Emma is one of my regular guest bloggers. I feel really thrilled about the possibility to post one educating post of this great blogger on a regular base. Thank you so much, Emma, for sharing your insights with us! Please check out her amazing blog as well…
We all love trees, right? They keep our planet alive. Our forests breathe carbon dioxide and release oxygen into the atmosphere, making the air safe to breathe for humans and animals. And even if we don’t realize the impact of trees on the habitability of the biosphere, most of us enjoy trees as yard decorations. And a great many of us abandon the odd practice of stunting the growth of the branches and growing trees as hedges, and instead let the trees spread their leaves to their full, majestic height and girth. No matter how we think of trees, they are a huge part of our lives.
But just how many trees are there on the surface of the Earth?
You might think that’s an impossible number to count. How does one person, or even a team of people, go about tallying up every single tree in every single ecosystem in every single country on every single continent across the globe? It seems, at first consideration, to be an impossible task. But it has been done. Until September of last year, scientists and surveyors used remote sensing techniques and global models to map out a vague estimate of the number of trees on Earth. They estimated the number to be about 400 billion, a large number to comprehend. But they were wrong.
In September of 2015, a new team determined to find the answer. Spurred on by doubt and confusion over the most recent (and seemingly to high to be true) estimate of trees in the Amazon alone, they generated predictive regression models that linked tree density to spatially explicit remote sensing and geographic information systems layers of climate, topography, vegetation characteristics, and anthropogenic (human) use of land. This study was much more specific than previous ones, taking into account many more of the variables that determine how many trees will grow in any one area. It was the first comprehensive scan of tree density on a global level. And the new estimate of the total tree count on Earth is even more impressive than before: a whopping 3.04 trillion! That’s over seven times the previous estimate of 400 billion!
The recent study maps break down the effects of deforestation on different parts of the globe. For example, northeastern North America is estimated to be more than 80% forested, despite much of the region’s forest being harvested for timber in the 1800s. Hispaniola, on the other hand, has been greatly affected by deforestation. While the Dominican Republic, which occupies half of the island, is greatly forested, Haiti—the western half—is almost completely empty of trees. The study suggests that from 1973 to 2009, Thailand and Vietnam lost 22% and 24%, respectively, of their forest cover. More than 30% of the region’s remaining forest could be cleared by 2030. And even with all of this forest depletion, the planet Earth is now estimated to have 3.04 trillion trees.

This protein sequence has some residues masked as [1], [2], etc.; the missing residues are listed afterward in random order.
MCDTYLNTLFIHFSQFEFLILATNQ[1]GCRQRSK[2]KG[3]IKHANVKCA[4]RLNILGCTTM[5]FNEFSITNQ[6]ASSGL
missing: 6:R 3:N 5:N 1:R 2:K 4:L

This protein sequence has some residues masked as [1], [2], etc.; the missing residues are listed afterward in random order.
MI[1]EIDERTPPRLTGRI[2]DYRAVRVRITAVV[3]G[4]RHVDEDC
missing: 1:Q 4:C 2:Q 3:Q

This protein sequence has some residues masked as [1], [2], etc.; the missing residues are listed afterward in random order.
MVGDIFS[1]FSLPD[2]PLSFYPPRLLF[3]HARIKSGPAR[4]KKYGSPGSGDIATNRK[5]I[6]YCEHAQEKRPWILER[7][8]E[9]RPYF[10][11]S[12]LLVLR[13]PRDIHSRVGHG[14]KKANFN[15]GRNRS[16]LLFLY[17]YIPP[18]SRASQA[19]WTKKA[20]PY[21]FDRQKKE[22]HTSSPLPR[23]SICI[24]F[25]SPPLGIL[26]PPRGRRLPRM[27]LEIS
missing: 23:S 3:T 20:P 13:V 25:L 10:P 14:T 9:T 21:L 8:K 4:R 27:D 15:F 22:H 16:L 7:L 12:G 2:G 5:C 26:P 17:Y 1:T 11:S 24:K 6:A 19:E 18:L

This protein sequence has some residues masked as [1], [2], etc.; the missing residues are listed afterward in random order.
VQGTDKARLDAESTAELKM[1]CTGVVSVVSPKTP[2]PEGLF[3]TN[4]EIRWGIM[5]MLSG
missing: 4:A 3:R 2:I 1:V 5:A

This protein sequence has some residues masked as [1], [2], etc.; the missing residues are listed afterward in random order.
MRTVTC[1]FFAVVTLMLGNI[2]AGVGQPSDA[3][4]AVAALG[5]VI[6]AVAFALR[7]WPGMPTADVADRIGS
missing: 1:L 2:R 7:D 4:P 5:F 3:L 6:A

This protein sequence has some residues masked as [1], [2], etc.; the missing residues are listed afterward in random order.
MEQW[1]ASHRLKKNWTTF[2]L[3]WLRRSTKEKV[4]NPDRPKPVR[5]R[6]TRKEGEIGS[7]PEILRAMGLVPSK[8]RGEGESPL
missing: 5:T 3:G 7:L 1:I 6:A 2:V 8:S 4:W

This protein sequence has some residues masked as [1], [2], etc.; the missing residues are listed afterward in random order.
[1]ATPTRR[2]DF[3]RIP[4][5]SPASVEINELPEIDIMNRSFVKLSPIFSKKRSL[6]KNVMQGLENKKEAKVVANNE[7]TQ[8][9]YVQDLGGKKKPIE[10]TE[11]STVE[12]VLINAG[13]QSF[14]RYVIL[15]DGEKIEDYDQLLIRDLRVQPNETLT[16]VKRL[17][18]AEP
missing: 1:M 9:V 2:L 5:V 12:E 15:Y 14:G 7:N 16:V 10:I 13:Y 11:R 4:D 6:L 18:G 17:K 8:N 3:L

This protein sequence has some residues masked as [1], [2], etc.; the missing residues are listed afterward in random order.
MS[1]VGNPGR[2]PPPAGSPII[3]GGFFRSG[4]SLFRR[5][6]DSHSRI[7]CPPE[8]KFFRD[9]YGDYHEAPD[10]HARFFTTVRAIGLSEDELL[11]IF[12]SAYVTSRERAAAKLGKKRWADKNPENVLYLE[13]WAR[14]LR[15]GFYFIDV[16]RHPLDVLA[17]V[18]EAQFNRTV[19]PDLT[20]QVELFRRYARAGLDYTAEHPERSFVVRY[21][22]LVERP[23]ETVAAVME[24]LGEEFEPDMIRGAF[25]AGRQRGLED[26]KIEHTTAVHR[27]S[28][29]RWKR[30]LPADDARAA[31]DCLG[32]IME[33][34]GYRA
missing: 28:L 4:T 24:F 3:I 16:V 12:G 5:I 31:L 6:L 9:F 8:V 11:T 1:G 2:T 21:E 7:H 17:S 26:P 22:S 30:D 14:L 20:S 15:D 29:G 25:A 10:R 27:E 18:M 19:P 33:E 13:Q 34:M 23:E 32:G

But do not be misled. That number only sounds fantastically huge because we’re used to hearing the estimate of 400 billion (or at least used to estimating ourselves a number far smaller than reality). The recent survey estimated that over 15 billion trees are cut down each year. That means that the number of trees on Earth has actually fallen by 46% since the start of human civilization. 3.04 trillion, an incredible number that rivals the number of stars in the Milky Way Galaxy, is actually just over half of the number of trees that once grew on the surface of our planet.
Deforestation has devastated our forests and continues to devastate them. Numbers of trees are predicted to fall even more. Can we let our trees die and our forests disappear? Can we allow, in the next 200,000 years, our population of trees to fall by another half—almost to zero?
As a fellow human being who shares this planet with countless others of her race, I urge you all to take steps toward change. Stop killing our trees. Let’s turn this around while we still can.